We can’t help but envy Europe, who get lavished with the presence of Mr Mike Portnoy on drums for Bigelf’s autumn jaunt.
But while the famed sticksman can’t make it as far as Blighty, there’s a veritable feast of entertainment to whet the appetite of any prog aficionado.
And so it begins with Jolly who, despite their cheerful moniker, have a bit of a cob on. “Are these the rowdy Brits we’ve been hearing about?” they say with a hint of sarcasm, before casually yet disdainfully describing their reserved onlookers as “boring”. It’s ungracious, but they have a point. Opener Firewell is a tempest of metallic idiosyncrasy, segueing into Joy with panache and climaxing with a zippy rendition of The Pattern. The New Yorkers are the heaviest band on offer tonight but with a venue only a third full and an apathetic crowd, they struggle to get anything close to a roar.
On the other hand, Canada’s Bend Sinister are a delight. Casual and exceedingly talented, they filter their prog persuasions through a soulful, funky blend of high-energy songs that occasionally rest on country or take us back to the barefooted hedonism of the 70s, guided by the effervescent Daniel Moxon on keys. Teacher starts with the proggiest of organs, expanding into a fizzy roller-coaster ride of good vibes. The band don’t have a care in the world, and so they get a better reception than Jolly. It’s the sumptuously bluesy Black Magic Woman that’s the real heart-stopping moment of their set and wrapping up with Supertramp’s The Logical Song is just the icing on the cake.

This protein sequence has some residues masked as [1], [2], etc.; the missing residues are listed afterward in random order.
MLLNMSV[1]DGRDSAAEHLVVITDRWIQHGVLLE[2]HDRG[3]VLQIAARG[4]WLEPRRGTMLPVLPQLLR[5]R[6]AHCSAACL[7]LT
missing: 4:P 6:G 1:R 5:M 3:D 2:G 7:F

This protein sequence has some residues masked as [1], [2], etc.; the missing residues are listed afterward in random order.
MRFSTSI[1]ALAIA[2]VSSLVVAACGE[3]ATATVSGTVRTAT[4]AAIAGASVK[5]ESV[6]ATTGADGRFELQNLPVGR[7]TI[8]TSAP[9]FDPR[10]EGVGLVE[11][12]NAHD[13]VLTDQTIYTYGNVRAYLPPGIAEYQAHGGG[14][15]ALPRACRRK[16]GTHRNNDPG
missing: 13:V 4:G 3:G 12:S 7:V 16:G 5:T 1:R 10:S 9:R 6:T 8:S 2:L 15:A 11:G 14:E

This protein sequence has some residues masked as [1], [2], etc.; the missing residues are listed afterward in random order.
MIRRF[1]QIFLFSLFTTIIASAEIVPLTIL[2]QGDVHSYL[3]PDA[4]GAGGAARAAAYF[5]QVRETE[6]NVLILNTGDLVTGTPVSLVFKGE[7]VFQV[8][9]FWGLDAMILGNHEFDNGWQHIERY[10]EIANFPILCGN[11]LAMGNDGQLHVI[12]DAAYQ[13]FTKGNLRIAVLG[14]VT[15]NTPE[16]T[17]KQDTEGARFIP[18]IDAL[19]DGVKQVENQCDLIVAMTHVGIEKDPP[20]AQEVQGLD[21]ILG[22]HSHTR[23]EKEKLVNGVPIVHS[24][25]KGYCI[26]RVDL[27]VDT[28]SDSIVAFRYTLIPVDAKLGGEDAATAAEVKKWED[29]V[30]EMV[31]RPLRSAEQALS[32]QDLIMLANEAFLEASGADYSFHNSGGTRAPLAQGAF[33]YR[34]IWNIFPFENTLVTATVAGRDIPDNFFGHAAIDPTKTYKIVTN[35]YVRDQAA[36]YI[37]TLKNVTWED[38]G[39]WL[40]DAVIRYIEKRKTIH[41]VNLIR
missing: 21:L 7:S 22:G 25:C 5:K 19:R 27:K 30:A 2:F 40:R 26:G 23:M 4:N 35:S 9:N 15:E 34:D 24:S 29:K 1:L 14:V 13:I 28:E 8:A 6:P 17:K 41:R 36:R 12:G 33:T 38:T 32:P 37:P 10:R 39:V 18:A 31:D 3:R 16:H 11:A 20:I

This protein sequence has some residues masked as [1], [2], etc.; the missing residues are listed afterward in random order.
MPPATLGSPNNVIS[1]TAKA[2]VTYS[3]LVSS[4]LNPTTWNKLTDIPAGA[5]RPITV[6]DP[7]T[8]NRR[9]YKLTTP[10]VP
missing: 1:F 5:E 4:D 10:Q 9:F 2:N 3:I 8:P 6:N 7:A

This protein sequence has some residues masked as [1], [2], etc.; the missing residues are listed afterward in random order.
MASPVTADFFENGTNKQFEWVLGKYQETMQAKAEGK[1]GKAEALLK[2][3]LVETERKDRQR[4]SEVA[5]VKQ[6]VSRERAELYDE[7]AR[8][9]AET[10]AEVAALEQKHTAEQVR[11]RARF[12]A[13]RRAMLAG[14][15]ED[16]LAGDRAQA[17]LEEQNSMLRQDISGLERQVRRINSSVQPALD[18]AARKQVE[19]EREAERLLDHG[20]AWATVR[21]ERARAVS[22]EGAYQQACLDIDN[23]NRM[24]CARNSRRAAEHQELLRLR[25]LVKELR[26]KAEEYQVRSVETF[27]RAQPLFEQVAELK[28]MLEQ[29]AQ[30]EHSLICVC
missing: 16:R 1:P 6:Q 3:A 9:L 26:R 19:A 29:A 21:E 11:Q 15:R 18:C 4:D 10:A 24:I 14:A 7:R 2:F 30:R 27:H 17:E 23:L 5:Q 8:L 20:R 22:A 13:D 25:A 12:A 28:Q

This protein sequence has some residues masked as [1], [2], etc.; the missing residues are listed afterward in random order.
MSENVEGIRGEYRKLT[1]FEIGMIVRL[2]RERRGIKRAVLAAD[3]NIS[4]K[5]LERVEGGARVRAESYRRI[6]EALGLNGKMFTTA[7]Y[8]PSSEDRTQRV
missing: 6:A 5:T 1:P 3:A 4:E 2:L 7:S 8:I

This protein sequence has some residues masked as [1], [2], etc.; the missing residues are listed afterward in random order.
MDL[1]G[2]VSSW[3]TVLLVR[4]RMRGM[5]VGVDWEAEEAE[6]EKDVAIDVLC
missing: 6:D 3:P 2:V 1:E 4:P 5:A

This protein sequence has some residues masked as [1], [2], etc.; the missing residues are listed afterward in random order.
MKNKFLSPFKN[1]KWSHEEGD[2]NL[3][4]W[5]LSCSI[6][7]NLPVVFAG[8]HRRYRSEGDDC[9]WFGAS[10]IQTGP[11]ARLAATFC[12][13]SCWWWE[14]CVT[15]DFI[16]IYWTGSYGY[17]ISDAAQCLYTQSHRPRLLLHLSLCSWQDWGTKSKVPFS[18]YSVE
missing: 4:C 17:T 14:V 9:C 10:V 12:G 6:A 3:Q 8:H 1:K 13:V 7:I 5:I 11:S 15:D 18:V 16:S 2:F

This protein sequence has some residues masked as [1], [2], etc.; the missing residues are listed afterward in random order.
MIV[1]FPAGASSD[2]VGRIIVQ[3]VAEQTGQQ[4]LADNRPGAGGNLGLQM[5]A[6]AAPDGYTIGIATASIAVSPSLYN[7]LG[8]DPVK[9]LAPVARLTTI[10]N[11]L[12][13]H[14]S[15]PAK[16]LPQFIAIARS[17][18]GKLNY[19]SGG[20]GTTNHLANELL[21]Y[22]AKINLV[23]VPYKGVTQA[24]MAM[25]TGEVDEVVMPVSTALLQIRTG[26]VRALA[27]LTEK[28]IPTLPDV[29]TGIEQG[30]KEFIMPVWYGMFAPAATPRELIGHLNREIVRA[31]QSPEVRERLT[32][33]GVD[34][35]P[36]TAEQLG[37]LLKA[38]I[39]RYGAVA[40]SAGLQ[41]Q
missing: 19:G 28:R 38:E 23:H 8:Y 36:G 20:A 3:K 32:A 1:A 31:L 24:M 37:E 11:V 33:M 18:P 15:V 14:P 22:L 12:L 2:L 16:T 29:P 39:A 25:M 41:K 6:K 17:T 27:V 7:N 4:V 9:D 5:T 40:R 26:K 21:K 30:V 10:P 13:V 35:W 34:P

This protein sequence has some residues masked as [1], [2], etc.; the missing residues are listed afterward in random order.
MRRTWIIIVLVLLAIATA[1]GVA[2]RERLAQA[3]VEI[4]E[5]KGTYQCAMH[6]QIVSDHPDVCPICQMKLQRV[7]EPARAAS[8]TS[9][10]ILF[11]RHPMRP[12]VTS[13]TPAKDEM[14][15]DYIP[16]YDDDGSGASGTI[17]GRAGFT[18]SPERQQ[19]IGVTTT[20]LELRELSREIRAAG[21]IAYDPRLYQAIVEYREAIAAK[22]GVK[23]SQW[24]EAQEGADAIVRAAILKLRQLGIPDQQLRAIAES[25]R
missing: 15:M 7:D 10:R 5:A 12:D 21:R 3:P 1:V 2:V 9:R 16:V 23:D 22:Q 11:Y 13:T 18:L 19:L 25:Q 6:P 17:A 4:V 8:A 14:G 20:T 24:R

It’s up to Bigelf to steal the show and it’s a promising start as they arrive to the heroic strains of The Imperial March, with Damon Fox adorned in his signature top hat, eyes rimmed black and dressed like an enigmatic rake.
The Evils Of Rock & Roll is addressed with typically bombastic strangeness, the air filled with Fox’s dual-keyboard groove. He’s compelling yet aloof and at one point calls the punters at the back of the room “fuckheads” for choosing the “cheaper seats”, even though it’s all standing. Unfortunately, his abrasiveness doesn’t sit well with the reticent throng. Still, the band rage on, drilling through Pain Killers and Hypersleep with sinister intent.
We may yearn for Portnoy (who played on current album Into The Maelstrom) but in his place is Damon’s son Baron, who does a sterling job, and we’re blessed with Porcupine Tree’s John Wesley on guitar, handling the songs with astounding grace and purity. Money, It’s Pure Evil builds to pure, Beatles-esque magic, but it’s Blackball that really takes us on a Halloweeny, psychedelic ride that lands Bigelf with a big cheer, at last.